Wednesday, July 17, 2013

Toast to Doolittle

The photos are of planes (Prince and Puppy are not around to tell me what kind) that are displayed on the grounds where the USS Alabama is docked in Mobile Alabama. The other photo I copied from Google of Jimmy Doolittle. 
Just a wee bit of history. When Japan stuck terror in the heart of America with the Pearl Harbor attack, how were we to respond?It was left to 80 men, Doolittle's Raiders in April 1942 to strike back. These daring and selfless men undertook a mission that has not ever been duplicated. First big heavy bombers had never taken off from a carrier before. Sixteen B-25s with a five crew men each were to take off from a carrier with Lt. Col James Doolittle, who himself flew the lead plane off the USS Hornet, and they all knew that they would not be able to return to the ship. The hope was to hit Japan and then try to safely land in nearby China. 
The really bad news, was that the Japanese got wind of the plan therefore they had to take off farther out in the Pacific Ocean. Thus, they would not have enough fuel to get to safety. They still took off. 
They bomb Tokyo and then flew as far away as possible. Four planes crashed, 11 crew men bailed out, three died, eight were taken captive, three were executed and one died of starvation in a prison. One crew made it to Russia. 
Only 62 survived the war. A movie, "Thirty Seconds Over Tokyo," with Van Johnson and Spencer Tracy was produced about the bravery of Doolittle Raiders. MGM proclaimed that the movie represented the story  "with supreme pride."
Beginning in April of 1946 the survivors started a traditional that each year they would meet in a different city. When they met in Tucson in 1959 the city in a gesture of respect and gratitude gave them 80 silver goblets each with a name of a Raider engraved upon the goblet. Every year thereafter, a wooden display case bearing the 80 silver goblets was transported to the reunion city. Those Raiders who were no longer with them, their goblet was placed upside down. In that same case was a unopened 1896 (the year of Doolittle's birth) bottle of Hennessy Very Special Cognac.  The plan was when there were only two raiders left they would open the bottle and toast their comrades. 
The plan would change in April 2013  because one of the five , Tom Griffin passed away at age 96 in February 2013. Thus, at the April reunion in Ft. Walton, Florida only  Dick Cole (Doolittle's co-pilot) Robert Hite, Edward Saylor and David Thacther remain and they decided to meet later this year to get together one more time very informally and in absolute privacy open the bottle  fill their silver goblets and raise them in a toast to those who have gone. All of these men are in their nineties.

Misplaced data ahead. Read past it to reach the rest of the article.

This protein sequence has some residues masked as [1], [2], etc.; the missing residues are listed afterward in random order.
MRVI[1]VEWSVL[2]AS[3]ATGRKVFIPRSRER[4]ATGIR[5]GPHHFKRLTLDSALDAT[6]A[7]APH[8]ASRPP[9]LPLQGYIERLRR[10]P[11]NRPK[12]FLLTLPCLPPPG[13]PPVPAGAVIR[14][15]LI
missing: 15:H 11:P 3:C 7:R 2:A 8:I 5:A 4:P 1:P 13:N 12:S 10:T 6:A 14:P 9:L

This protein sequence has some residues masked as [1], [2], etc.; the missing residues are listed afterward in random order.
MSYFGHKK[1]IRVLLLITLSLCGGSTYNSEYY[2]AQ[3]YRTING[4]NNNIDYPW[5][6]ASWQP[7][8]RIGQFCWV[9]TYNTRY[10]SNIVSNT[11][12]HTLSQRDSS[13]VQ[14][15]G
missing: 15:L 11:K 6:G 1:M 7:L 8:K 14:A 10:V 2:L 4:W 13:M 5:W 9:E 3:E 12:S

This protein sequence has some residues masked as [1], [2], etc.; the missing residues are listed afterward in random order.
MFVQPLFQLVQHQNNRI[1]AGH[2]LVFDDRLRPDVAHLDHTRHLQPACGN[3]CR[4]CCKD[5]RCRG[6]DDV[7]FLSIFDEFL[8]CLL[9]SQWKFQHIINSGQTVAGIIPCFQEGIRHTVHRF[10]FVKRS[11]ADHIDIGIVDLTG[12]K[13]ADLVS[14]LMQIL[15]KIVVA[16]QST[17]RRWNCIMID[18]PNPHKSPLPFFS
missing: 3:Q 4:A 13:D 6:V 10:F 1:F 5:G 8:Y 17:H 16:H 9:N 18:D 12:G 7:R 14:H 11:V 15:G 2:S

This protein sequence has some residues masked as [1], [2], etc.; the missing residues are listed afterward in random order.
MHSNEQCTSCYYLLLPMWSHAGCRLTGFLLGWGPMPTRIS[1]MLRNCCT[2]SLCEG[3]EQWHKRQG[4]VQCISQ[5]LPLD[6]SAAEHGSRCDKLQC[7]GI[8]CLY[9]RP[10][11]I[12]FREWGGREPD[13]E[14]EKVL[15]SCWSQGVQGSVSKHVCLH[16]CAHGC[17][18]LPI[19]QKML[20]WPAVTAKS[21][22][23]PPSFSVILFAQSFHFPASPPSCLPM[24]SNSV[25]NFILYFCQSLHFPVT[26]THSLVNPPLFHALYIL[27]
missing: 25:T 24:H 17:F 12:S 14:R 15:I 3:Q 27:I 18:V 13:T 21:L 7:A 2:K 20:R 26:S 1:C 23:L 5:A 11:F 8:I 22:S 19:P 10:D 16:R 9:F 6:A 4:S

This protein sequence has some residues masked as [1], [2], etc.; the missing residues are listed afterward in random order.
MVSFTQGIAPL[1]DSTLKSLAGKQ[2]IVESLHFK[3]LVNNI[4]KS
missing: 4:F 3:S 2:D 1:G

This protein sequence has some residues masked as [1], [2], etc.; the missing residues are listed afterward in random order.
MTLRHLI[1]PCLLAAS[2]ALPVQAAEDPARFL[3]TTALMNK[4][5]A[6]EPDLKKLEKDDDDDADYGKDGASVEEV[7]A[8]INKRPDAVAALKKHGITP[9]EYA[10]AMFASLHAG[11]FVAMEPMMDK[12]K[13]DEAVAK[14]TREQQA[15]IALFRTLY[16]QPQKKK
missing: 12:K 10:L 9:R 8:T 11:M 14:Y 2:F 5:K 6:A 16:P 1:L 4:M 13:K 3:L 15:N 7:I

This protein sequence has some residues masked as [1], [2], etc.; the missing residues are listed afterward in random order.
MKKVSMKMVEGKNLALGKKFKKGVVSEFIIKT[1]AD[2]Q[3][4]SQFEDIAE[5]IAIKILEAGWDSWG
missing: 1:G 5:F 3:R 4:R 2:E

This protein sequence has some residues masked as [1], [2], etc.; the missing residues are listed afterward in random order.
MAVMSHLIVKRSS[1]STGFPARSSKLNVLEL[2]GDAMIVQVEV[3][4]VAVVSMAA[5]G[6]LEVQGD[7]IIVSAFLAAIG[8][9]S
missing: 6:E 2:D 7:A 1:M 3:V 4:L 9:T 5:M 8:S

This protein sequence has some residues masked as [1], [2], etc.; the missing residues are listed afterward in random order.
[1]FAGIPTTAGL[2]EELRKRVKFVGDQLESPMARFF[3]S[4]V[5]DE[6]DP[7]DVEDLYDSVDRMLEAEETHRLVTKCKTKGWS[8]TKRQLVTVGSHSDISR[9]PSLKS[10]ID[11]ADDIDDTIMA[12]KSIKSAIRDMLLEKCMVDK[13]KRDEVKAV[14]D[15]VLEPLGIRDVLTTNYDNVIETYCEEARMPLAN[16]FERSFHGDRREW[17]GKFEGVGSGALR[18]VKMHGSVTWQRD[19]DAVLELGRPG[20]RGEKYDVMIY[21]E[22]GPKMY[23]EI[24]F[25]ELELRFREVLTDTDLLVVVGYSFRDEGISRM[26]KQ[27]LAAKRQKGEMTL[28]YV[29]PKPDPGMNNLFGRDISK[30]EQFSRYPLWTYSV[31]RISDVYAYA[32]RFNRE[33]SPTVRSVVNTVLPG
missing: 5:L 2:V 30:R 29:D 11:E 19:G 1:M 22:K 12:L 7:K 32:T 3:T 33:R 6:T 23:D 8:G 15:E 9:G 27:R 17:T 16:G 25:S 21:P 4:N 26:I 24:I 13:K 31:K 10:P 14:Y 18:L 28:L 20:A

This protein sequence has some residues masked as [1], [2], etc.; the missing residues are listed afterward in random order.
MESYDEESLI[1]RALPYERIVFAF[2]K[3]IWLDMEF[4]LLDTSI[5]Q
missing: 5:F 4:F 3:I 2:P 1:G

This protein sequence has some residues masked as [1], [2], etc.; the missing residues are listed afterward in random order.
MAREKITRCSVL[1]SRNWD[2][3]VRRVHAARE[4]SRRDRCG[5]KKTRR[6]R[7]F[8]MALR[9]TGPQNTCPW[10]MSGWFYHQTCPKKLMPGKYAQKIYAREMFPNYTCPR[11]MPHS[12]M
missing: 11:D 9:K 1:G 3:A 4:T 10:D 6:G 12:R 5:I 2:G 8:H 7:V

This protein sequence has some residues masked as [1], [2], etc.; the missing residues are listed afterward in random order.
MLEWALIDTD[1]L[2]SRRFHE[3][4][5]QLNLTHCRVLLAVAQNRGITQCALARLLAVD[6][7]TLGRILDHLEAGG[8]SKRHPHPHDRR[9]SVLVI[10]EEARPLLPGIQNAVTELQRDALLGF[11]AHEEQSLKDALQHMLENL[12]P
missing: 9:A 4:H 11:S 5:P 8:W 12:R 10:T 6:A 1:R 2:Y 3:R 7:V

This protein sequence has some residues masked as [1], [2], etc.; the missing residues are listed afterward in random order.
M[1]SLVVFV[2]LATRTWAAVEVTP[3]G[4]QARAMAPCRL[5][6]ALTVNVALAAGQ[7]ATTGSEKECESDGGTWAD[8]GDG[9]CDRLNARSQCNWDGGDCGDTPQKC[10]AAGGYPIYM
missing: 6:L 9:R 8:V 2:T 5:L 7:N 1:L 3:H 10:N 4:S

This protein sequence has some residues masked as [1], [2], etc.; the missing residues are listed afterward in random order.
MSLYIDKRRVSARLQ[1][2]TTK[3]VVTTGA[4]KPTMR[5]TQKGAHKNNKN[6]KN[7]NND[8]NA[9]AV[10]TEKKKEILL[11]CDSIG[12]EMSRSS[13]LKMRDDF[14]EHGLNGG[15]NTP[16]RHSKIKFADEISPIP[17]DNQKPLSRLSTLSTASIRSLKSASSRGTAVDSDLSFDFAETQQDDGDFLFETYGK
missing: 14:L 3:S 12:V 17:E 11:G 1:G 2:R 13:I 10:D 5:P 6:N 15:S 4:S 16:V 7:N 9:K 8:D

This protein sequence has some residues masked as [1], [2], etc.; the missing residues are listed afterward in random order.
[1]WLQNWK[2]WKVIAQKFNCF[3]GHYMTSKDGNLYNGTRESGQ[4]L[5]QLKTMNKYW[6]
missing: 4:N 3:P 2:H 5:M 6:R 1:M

I do not know if the four Raiders are still with us or if they have opened the bottle yet but wanted to share the toast with them in this blog. 
All of the information was sent to me in an E mail with the request to forward it but I could not resist putting it on my blog.     


Small City Scenes said...

Excellent story! I hope the men will meet up and open the bottle. You know when we were very young we thought we would live forever and never get old.
Here's a toast to those brave men! MB

Lee said...

Absolutely wonderful! How awesome those aircraft are. A shiver, perhaps more like a quiver, goes up my spine.

Great story, Lady Di. :)

Jackie said...

The sacrifice and service of our men always tugs at a special place in my heart.
Then...I see photos this week of people (thugs) here in the USA burning an American flag in protest over a jury verdict. Makes me sick to my stomach.
These men that you posted about have my utmost admiration and respect.
Thank you for sharing this...

Changes in the wind said...

There are so many like these whose story never gets told.

Lady Di Tn said...

Yes I hope they did too and enjoyed every drop. Yep I know the feeling. I thought when I was young that old was 35 and when it came and went many moons ago I figured I had worried about getting old at 35 for nothing. Peace

Thank you. I wish more stories of those brave young men were told. I think each one deserves a statue in their home town. Peace

Glad you enjoyed the story of such brave men. Yes it was a very sad time here to see such actions by our THUG society.One of my friends on Facebook posted some comments made by this animal society of what they wanted to be done. I was horrified and hope that they were only pontificating but that too made my heart weep because it shows how degraded people in our great country have become. Maybe those people should be put in planes with not enough gas to return. Mother always said if you say it you cannot take it back so try not to utter or write anything you will regret. Okay I will get off my soapbox. Have a wonderful weekend dear friend. Peace

Yes and I feel we should honor them in some way so I proposed the toast to them. Peace

Debra Lane said...

Great blog post, and awesome photos!